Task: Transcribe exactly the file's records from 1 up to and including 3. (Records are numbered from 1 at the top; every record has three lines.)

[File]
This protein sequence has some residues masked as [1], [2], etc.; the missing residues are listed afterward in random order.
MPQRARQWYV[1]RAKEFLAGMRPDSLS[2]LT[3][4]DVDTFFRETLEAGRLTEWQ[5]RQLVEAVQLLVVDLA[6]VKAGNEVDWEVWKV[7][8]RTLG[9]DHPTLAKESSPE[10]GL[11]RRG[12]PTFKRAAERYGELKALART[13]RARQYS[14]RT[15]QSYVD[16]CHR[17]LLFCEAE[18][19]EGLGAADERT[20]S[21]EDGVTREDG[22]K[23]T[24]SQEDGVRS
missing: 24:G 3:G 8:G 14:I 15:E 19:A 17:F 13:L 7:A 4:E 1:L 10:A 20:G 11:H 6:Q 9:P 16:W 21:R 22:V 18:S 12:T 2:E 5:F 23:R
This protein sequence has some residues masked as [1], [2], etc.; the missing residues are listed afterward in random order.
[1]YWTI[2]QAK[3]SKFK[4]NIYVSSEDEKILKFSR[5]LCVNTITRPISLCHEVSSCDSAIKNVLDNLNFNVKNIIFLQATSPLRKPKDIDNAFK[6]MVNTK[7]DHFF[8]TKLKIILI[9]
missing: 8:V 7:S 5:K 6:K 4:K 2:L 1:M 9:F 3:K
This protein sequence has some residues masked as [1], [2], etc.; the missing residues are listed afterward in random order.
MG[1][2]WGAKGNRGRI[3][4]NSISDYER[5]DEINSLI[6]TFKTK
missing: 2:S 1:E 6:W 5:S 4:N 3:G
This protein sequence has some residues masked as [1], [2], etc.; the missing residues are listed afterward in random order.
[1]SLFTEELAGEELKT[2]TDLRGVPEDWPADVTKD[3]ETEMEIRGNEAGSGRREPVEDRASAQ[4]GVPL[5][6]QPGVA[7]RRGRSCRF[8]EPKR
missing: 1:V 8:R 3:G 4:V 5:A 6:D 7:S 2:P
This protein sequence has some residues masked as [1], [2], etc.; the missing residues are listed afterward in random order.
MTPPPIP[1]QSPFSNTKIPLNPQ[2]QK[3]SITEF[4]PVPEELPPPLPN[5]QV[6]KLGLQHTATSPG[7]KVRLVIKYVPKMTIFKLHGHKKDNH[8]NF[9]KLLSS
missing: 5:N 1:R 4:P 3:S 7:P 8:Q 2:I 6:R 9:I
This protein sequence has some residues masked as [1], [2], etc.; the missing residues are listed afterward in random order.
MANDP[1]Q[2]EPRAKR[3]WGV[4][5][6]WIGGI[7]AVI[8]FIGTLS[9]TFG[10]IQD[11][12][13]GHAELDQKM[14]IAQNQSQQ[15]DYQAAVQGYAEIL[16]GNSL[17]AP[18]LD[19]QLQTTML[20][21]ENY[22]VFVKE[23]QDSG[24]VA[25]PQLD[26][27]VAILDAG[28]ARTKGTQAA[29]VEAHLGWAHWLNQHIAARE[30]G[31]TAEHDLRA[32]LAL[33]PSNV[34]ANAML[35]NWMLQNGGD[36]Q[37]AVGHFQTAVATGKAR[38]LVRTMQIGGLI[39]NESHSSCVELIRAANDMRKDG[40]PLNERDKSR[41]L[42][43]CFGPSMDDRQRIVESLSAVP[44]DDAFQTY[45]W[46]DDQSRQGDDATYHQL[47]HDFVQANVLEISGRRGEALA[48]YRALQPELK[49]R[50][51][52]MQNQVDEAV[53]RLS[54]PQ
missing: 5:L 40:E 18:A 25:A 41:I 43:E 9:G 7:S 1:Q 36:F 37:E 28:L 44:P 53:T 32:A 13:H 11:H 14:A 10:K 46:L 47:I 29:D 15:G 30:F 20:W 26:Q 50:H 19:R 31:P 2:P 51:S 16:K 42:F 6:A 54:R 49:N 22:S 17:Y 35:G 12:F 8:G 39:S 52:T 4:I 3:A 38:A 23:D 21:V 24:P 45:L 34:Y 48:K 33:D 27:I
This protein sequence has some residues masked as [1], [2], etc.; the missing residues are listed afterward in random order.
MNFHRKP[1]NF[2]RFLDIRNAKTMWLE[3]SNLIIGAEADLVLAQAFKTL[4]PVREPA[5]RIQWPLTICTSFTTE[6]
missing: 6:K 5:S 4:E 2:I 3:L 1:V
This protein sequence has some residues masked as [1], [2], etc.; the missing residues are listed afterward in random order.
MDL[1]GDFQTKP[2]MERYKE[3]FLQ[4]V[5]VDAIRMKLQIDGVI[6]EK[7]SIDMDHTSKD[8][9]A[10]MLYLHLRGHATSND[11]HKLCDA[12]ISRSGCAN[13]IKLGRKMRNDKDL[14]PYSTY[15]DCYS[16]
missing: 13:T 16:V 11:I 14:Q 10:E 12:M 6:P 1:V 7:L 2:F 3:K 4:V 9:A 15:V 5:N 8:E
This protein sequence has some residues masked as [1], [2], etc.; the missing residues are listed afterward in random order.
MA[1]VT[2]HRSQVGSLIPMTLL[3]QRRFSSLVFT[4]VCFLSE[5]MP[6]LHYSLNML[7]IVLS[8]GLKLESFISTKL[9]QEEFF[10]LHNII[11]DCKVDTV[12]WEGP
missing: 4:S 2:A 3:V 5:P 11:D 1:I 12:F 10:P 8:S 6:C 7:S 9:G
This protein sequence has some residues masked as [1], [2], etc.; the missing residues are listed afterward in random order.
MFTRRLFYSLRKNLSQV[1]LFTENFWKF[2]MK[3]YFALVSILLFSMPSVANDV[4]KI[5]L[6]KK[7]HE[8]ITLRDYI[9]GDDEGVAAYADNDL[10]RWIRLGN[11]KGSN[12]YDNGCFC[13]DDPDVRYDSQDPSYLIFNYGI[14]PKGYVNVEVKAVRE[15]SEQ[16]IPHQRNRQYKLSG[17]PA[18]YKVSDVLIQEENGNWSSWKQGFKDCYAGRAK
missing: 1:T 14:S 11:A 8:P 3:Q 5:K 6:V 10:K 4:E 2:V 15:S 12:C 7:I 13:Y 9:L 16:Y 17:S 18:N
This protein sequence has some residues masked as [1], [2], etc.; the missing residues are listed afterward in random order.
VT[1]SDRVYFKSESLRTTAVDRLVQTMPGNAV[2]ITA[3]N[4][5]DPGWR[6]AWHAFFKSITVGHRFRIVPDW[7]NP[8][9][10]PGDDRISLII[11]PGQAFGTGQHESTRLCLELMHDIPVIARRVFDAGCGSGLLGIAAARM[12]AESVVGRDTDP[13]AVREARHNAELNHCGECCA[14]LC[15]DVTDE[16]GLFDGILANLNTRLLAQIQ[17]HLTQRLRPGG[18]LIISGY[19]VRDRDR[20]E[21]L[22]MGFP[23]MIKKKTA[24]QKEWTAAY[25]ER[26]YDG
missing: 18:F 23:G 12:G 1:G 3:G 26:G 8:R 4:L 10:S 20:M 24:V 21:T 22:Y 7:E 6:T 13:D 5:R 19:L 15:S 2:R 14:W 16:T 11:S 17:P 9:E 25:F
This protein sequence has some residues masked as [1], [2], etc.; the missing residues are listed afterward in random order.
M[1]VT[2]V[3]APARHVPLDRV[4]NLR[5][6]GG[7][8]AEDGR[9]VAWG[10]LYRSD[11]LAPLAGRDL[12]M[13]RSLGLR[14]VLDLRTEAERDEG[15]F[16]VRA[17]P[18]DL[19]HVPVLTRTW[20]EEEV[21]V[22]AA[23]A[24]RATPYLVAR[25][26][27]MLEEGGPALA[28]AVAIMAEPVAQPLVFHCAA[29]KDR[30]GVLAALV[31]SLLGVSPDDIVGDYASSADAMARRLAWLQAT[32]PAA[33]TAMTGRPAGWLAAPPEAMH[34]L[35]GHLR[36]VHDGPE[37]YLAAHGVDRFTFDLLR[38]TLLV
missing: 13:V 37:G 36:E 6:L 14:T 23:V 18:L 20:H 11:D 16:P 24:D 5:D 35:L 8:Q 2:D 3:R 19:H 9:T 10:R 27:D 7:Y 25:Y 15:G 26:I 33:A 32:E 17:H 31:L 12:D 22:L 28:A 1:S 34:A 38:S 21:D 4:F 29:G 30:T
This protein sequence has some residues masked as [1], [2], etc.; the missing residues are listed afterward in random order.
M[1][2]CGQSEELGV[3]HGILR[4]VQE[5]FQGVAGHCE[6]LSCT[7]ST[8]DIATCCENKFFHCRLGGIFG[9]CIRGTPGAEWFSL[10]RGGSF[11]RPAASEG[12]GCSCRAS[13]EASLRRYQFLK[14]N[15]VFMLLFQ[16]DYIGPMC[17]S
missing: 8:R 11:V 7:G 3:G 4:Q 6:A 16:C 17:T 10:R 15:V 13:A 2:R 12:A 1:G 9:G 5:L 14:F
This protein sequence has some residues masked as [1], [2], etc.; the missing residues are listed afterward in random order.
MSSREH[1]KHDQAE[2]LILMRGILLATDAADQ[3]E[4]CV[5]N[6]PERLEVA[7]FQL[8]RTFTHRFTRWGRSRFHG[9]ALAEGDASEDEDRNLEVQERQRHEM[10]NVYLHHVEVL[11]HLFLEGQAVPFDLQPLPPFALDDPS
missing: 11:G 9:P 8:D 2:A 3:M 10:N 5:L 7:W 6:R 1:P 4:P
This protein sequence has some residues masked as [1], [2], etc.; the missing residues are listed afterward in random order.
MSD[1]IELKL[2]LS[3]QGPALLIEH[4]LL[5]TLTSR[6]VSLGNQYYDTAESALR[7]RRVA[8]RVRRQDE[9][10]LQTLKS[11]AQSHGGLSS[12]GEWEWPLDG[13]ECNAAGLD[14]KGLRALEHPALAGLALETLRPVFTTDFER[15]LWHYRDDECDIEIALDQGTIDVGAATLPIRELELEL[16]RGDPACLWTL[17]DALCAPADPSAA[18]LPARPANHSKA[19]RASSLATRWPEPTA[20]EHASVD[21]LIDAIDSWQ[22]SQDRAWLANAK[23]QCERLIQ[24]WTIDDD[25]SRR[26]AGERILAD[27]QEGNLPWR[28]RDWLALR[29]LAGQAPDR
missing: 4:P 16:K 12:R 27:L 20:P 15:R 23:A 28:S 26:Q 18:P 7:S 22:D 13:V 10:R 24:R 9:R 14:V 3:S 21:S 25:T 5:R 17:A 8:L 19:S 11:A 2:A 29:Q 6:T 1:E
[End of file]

This protein sequence has some residues masked as [1], [2], etc.; the missing residues are listed afterward in random order.
MPQRARQWYV[1]RAKEFLAGMRPDSLS[2]LT[3][4]DVDTFFRETLEAGRLTEWQ[5]RQLVEAVQLLVVDLA[6]VKAGNEVDWEVWKV[7][8]RTLG[9]DHPTLAKESSPE[10]GL[11]RRG[12]PTFKRAAERYGELKALART[13]RARQYS[14]RT[15]QSYVD[16]CHR[17]LLFCEAE[18][19]EGLGAADERT[20]S[21]EDGVTREDG[22]K[23]T[24]SQEDGVRS
missing: 24:G 3:G 8:G 14:I 15:E 19:A 17:F 13:L 7:A 4:E 1:L 10:A 20:G 11:H 6:Q 9:P 16:W 21:R 22:V 18:S 12:T 2:E 5:F 23:R
This protein sequence has some residues masked as [1], [2], etc.; the missing residues are listed afterward in random order.
[1]YWTI[2]QAK[3]SKFK[4]NIYVSSEDEKILKFSR[5]LCVNTITRPISLCHEVSSCDSAIKNVLDNLNFNVKNIIFLQATSPLRKPKDIDNAFK[6]MVNTK[7]DHFF[8]TKLKIILI[9]
missing: 8:V 7:S 5:K 6:K 4:K 2:L 1:M 9:F 3:K
This protein sequence has some residues masked as [1], [2], etc.; the missing residues are listed afterward in random order.
MG[1][2]WGAKGNRGRI[3][4]NSISDYER[5]DEINSLI[6]TFKTK
missing: 2:S 1:E 6:W 5:S 4:N 3:G